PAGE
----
“Big Data Will Save Politics” was the headline of the MIT Technology Review’s 2013 January issue.43 The highlighted sub-topics on the cover included “Data Makes Elections Smarter,” and “Data puts the soul back into Politics.” Fast-forwarding five years, we have learned how harnessing online information, especially social media data, for political gains may provide contradicting results with the optimistic predictions of 2013. In the past couple of years, state-orchestrated information operations (IO), which had disinformation campaigns at their centre, demonstrated that the politics is far from being saved and elections can be outsmarted by, among others, targeted disinformation campaigns. The Cambridge Analytica debacle, and Russia’s alleged interference in the 2016 American elections, not only disclosed an old problem that has been swelling under the radar in a more sophisticated form but also exposed states’ and societies’ vulnerability to comprehensive information operations, including disinformation campaigns. Hence, states’ and societies’ capacity to stay resilient to disinformation campaigns emerged as a concern.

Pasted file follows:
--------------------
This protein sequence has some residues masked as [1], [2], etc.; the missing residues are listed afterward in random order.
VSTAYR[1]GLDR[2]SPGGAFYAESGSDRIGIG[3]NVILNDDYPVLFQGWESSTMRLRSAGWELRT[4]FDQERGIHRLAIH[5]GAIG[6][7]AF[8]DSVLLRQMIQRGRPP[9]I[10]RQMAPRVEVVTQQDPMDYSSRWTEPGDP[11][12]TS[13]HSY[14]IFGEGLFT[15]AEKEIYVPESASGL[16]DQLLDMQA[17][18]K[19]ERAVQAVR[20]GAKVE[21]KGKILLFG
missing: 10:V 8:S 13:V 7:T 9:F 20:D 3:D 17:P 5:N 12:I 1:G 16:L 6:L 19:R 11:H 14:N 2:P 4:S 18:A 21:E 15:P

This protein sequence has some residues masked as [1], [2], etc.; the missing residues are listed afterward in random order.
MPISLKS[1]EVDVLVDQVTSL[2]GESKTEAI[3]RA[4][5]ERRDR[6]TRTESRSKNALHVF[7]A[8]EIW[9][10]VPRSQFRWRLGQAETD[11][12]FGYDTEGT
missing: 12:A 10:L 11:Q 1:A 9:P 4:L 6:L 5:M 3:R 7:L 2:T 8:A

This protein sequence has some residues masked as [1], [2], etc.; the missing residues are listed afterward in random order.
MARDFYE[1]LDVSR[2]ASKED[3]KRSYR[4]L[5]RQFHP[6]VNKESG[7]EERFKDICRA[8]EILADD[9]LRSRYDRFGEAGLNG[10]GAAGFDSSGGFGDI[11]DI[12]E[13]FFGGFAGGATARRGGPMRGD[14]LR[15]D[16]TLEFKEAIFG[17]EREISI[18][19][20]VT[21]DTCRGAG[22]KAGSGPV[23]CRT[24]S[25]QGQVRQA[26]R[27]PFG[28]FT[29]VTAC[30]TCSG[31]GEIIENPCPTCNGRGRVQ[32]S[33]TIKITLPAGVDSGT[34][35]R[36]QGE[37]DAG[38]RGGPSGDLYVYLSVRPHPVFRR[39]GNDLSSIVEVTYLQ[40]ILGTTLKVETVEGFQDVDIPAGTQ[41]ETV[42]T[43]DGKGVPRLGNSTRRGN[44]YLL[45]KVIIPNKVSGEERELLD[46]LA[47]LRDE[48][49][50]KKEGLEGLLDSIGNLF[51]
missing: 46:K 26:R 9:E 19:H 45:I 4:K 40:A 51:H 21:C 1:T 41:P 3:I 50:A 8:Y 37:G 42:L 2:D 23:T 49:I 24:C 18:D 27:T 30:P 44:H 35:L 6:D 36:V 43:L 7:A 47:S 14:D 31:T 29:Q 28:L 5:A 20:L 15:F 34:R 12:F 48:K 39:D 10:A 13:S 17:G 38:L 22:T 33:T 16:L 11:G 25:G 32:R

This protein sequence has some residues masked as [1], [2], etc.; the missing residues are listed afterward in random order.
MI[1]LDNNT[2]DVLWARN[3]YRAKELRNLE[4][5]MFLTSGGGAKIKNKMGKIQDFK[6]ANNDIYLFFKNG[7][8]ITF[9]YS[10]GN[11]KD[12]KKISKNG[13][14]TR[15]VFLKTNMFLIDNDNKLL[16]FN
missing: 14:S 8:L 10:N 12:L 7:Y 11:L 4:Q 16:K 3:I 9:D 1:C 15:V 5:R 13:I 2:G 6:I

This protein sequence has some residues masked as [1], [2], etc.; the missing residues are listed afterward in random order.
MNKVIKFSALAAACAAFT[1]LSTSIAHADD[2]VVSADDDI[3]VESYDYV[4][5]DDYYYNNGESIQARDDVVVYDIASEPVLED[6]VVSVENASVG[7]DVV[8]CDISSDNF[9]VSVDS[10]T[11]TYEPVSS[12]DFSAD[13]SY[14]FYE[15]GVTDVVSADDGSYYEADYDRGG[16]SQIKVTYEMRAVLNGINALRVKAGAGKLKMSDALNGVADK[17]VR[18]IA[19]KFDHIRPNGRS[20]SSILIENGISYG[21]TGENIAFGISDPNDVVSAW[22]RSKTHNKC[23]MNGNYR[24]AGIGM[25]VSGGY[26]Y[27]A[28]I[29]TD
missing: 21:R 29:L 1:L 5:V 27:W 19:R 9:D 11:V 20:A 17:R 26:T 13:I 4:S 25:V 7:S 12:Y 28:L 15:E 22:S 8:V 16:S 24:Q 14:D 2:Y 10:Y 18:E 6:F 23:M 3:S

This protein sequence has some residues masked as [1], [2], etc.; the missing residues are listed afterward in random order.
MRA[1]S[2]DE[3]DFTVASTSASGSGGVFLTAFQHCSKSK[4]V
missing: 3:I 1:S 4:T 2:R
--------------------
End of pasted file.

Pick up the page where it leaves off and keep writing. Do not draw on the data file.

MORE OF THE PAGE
Social Media, as a tool that fundamentally altered the way in which people process information, sits at the epicentre of this saga. Once praised as the “liberating” tool of the Arab Spring, The Occupy movement and citizen mobilisations that followed, social media is now under scrutiny for the disruptions it brought along with the developments. This article maintains this inquiry by exploring the disruptions facilitated by social media in relation to disinformation campaigns. It proposes a multipronged approach that is updated in pace with the contextual, socio-political and technological changes to build a society resilient to disinformation. Herewith, a section discussing information credibility and disinformation in social media will follow this introduction. Then, the following sections will appear respectively: the impact of disinformation on states and society, measures against disinformation campaigns, building resilience against disinformation operations with a multipronged approach and resilience as a long-term objective.
Chapters in Edited Books
Last updated on 16/07/2019